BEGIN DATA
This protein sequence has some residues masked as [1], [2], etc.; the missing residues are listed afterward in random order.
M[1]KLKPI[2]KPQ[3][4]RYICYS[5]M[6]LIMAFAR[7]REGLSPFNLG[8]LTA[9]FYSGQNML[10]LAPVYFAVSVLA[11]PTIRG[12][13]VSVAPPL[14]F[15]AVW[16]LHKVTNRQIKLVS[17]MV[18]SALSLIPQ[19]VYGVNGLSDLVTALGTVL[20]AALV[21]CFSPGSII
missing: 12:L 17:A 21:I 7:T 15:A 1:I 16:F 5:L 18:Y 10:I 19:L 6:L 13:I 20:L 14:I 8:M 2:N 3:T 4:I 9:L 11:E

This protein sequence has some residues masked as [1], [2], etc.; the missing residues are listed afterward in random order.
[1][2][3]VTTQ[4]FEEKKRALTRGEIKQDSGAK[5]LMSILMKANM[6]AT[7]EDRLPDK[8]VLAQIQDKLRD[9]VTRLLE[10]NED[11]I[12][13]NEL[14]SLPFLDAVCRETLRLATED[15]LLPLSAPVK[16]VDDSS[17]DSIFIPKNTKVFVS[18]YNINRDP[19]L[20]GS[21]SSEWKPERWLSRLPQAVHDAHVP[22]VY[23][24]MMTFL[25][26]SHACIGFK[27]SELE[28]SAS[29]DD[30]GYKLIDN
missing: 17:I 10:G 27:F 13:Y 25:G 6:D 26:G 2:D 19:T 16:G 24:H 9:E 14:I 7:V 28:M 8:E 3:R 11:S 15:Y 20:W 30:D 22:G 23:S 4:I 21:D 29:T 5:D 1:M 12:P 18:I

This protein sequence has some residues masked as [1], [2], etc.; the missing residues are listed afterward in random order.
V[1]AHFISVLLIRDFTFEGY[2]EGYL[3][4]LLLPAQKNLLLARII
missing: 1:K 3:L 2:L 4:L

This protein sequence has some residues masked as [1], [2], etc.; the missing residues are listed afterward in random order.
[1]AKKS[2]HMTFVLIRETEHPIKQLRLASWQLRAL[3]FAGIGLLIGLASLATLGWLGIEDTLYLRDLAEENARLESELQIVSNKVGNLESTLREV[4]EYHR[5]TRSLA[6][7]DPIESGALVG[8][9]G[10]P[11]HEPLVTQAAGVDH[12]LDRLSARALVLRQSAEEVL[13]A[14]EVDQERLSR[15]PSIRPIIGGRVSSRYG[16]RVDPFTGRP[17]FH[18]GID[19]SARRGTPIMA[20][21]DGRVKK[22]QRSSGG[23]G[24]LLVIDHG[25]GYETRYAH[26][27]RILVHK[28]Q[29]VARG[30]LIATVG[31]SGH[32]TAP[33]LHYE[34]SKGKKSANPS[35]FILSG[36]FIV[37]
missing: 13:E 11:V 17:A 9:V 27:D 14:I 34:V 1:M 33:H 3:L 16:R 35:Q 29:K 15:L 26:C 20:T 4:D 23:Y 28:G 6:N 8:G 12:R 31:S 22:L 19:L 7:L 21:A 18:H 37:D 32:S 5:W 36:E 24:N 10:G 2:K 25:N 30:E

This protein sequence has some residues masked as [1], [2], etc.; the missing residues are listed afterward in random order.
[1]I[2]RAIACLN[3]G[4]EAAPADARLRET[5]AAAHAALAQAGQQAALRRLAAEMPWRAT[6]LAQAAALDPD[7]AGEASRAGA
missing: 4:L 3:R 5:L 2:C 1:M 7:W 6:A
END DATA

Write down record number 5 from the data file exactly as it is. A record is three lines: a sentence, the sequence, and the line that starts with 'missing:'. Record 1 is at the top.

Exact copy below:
This protein sequence has some residues masked as [1], [2], etc.; the missing residues are listed afterward in random order.
[1]I[2]RAIACLN[3]G[4]EAAPADARLRET[5]AAAHAALAQAGQQAALRRLAAEMPWRAT[6]LAQAAALDPD[7]AGEASRAGA
missing: 4:L 3:R 5:L 2:C 1:M 7:W 6:A